9 ways to stop yourself from being an absolute muppet in your new leadership role.

The mistakes I made so you can avoid them.

Not unlike a pimply pre-teen who is just hitting puberty, middle leadership just kinda happened to me. I hadn’t wanted it, nor planned for it so I most certainly was not ready for it! My team leader at the time did an overnight disappearing act - she legit disappeared off the face of the earth (don’t worry though, she’s ok). Next thing I knew, I was called into the principal's office where there was some crisis planning going on. What ensued next was the good ol’ line of; “boy do I have an opportunity for you…” (I use this line regularly to hype up jobs that no one really wants to do and it works a treat). And that’s how it all happened, I found myself in the role of acting team leader until the school were able to find a more permanent solution. Clearly I had only been considered for the role because I’d simply been there the longest which I have since found out is the most common reason that people are promoted internally. To say that I was underprepared was the biggest understatement since one of the survivors on the Titanic describes the sinking of the ship as “a rather serious evening”. 

What ensued over the next few months, was a laughable stream of leadership related catastrophes while I went about figuring out what the hell I was supposed to be doing. Don’t worry though, this all has a happy ending because I did go on to have an extremely successful career as a teacher and leader which has brought me to where I am today - an educational consultant willing to share their mistakes with the masses so I can help people from repeating them over and over again. 

#1

Managing and leading are NOT the same thing.

You know that old saying: If you want something done right you’ve got to do it yourself. Yeah, Ignore that completely or you’ve got yourself a one way ticket to Mental-Breakdown-Town. Leadership isn’t about doing all of the work, it’s about creating an environment where the work can be done. You’ve got to focus on the people long before you focus on the ‘stuff’.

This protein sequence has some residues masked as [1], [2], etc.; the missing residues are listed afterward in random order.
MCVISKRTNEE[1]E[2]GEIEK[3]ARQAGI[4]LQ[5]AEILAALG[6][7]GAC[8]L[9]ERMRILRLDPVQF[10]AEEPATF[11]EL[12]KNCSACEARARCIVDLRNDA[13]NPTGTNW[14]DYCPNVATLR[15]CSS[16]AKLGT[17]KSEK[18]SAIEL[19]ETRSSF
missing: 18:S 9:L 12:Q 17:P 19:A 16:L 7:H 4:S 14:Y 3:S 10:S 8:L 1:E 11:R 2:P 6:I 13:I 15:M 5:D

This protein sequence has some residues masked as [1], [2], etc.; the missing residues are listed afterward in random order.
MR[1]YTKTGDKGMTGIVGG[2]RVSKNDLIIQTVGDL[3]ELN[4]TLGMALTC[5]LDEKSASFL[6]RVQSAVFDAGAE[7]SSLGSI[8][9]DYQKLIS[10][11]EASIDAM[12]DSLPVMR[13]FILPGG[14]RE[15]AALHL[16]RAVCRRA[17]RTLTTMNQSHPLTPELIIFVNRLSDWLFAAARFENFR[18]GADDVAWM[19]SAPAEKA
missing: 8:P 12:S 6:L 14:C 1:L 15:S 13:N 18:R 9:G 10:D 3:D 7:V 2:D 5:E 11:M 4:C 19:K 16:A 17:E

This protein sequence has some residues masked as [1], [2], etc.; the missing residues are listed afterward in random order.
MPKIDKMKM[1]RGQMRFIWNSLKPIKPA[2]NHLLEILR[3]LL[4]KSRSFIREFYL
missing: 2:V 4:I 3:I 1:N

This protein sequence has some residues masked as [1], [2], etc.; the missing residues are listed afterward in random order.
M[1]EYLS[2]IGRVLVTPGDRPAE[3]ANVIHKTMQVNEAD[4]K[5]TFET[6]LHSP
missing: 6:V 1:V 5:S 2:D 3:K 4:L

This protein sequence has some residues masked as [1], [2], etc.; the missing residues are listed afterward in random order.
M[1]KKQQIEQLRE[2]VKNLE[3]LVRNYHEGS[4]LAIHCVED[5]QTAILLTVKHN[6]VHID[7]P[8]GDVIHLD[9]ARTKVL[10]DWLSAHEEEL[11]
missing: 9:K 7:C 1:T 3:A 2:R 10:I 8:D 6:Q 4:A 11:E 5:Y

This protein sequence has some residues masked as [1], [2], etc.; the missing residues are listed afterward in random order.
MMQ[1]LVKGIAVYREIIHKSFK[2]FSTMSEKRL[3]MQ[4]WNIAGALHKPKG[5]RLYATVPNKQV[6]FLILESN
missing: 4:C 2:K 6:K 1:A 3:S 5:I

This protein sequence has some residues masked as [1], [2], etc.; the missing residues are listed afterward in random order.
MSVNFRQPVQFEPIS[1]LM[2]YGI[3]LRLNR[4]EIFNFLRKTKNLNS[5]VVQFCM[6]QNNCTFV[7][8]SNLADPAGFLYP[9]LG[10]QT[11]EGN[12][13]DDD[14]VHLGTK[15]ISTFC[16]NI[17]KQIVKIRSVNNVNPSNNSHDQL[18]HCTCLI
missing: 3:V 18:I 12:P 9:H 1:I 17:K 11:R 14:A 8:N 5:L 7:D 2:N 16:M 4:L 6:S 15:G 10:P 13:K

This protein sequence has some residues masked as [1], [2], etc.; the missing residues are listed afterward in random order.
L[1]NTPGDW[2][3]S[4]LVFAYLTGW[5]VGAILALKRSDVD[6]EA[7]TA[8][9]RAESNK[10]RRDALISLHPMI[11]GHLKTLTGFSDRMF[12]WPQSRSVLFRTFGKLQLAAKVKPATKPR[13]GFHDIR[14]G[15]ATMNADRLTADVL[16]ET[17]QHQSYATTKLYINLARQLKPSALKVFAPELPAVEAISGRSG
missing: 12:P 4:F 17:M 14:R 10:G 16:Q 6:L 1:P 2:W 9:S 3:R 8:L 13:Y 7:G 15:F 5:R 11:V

#2 

When you tell people how to suck eggs, the only one who ends up sucking  IS YOU!

In other words, your team needs to know what to do, not told how to do it. 

There’s this weird thing that often happens with first time leaders, they think to themselves; yippee! I’m so good at teaching maths that I’ve been put in charge of the maths team. I’d better get busy making sure they do everything the same way that I do it so they can be equally as awesome as me.

Stop this - stop it right now!

I’m sure that you are super amazing and that your friends and family think that you’re God’s gift to the teaching profession but the world doesn’t actually need little cookie cutter versions of you. We encourage kids to learn in a way that suits them best, the least we can do for our colleagues is extend the same courtesy and create an environment where they can teach in a way that works best for them.

#3 

Everyone wants to be successful - EVERYONE!

There is not a teacher on the planet who turns up to school to do a crappy job and they are most definitely not there just for the money. It’s our number one job as leaders to create an environment where everyone can be successful in their own way. Again, we’re awesome at doing this for kids, let’s do the same for our colleagues. Know their goals, support their plans and celebrate their professional journey along the way. 

#4

You’re not a firefighter

Another weird thing that can happen when you first get into leadership is people freak out and think that they need to run everything past you. Look out for questions that go anything like this: